John Jerl recalled his parents’ appreciation of antiques, and the couple often attended auctions together. “Dad collected guns and clocks, while mother liked Hummell figurines,” he said.
The couple was active in the Louisa Christian Church.
Judge Harold H. and Virginia Omohundro Purcell
After attending Louisa High School and following graduation from Augusta Military Academy and then the University of Virginia Law School, Judge Purcell practiced in Newport News and Palmyra. His practice was interrupted by a tour of duty in World War II earning the rank of captain, and three years as a claims officer in Panama. The lawyer opened an office in the town of Louisa on a part-time basis, and later practiced exclusively from the Crank Building on the Louisa Courthouse lawn.
Purcell also served for 14 years as a judge for the 16th Judicial Circuit Court, accepting that appointment in 1966. Prior to his tenure on the bench, he represented Louisa and several surrounding counties in the Virginia House of Delegates, beginning in 1947, and the State Senate, 1959 to 1966. After retiring from his judgeship, Purcell returned to the county to practice law until his retirement in 2000.
An elder at Louisa Christian Church, Judge Purcell is a member and past master of Masonic Day Lodge #58 A. F. & A. M. Virginia, a native of Fork Union, graduated from Westhampton College (former women’s division of the University of Richmond). She taught school for several years, while her husband served in the war. Active in the Daughters of the American Revolution, Louisa Court House Chapter, and the K. S. Club for several decades, Virginia was also the chief executive officer of the Purcell Land and Lumber Corporation. Married for over 60 years, the couple resides on Bibb Store Road, just north of the town of Louisa. They are members of Louisa Christian Church, where Virginia was a former deacon.
The two brothers are the sons of John S. and Mary Elizabeth Walton Purcell.
In addition to the two men being honored, J. S. Purcell was the father of Leon Joel “Dick” Purcell, Dr. Charles Walton Purcell, John S. Purcell Jr. and Emma Purcell Alexander, all deceased. Their father was a noted lumberman, banker and farmer, who also served on the Louisa County Board of Supervisors and was a long-tenured board member and president of the Bank of Louisa, which later became National Bank and Trust. John S. also served as president and chairman of Louisa Land and Lumber Corporation and J. S. Purcell Lumber Corporation and as a trustee of Louisa Christian Church.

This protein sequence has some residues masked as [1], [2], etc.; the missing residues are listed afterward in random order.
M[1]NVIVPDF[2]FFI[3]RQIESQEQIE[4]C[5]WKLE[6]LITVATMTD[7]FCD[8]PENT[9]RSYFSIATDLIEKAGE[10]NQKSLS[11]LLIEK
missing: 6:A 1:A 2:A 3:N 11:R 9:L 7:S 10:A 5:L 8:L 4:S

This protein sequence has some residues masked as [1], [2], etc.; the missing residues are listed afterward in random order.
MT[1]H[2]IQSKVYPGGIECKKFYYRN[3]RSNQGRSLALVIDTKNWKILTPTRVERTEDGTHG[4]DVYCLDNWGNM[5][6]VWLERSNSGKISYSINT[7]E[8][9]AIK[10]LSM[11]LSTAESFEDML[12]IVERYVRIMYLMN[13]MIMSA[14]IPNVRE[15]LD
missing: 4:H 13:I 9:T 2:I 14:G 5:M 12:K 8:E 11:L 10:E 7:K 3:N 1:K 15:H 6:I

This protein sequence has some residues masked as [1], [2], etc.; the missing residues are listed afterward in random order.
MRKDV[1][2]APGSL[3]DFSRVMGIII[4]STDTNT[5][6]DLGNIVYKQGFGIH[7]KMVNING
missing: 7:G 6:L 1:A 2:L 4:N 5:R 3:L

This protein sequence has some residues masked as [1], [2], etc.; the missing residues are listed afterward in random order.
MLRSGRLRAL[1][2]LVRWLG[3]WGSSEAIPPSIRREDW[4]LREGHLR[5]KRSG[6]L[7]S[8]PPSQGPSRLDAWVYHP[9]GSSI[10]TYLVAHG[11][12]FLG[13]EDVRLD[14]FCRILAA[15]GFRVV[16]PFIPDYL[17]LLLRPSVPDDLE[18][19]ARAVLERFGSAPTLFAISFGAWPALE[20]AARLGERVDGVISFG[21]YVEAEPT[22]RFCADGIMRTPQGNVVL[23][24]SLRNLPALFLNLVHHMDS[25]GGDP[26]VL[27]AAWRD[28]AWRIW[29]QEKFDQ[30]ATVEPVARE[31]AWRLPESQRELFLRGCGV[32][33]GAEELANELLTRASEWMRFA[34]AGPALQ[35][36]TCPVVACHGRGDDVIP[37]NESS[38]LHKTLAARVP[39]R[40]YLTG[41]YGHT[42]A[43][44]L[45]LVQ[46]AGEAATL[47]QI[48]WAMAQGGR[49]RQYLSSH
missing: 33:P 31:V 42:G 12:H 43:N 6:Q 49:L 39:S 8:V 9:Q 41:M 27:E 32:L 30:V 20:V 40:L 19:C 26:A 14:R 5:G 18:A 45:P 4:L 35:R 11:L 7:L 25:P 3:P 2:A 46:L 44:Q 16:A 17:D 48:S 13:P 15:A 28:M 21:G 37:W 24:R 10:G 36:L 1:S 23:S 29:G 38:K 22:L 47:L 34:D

John Jerl is a retired board member of the J. S. Purcell Lumber Corporation and current chairman of the board for the Bank of Louisa. He and his wife, Pat, live just north of the town of Louisa and attend Louisa Christian Church, where John Jerl is an honorary elder.
Harold Walton, who now resides in Chesterfield with his wife, Anita, is the executive vice president and vice chairman of the executive committee of GMAC Commercial Mortgages, the commercial real estate lending subsidiary of GMAC and General Motors.
LDDC continues fundraising
With a goal of raising $1.8 million, the LDDC has reached close to 70 percent of its total.
Approximately $286,000 has been donated or promised by local individuals and businesses. The LDDC anticipates additional funds from grants and should receive as much as $350,000 in tax credits, according to Shirley Stewart, a grant writer and consultant to the LDDC. “We need to raise $800,000 more,” she said. “We can begin work when we reach 90 percent, and hope to have that by next spring.”
Ideally, the LDDC would like to hold events and performances in conjunction with the Jamestown 2006 celebration and the 100th anniversary of the school in 2007. To make this a reality, the board of directors of the non-profit organization is actively seeking donations from individuals, businesses, organizations and corporations.
The group of town and county residents anticipates converting the former school auditorium into a state-of-the-art theater that can provide the community with live productions, as well as projection viewing. Second-floor classrooms will also be equipped so experts in various artistic venues can teach classes or hold workshops.
The LDDC members see the arts center as one facet in a revitalization of the downtown commercial area, bringing patrons to dine and shop, along with attending the cultural activities.
Anyone interested in information on the arts center project can contact Stone at (540) 967-2582.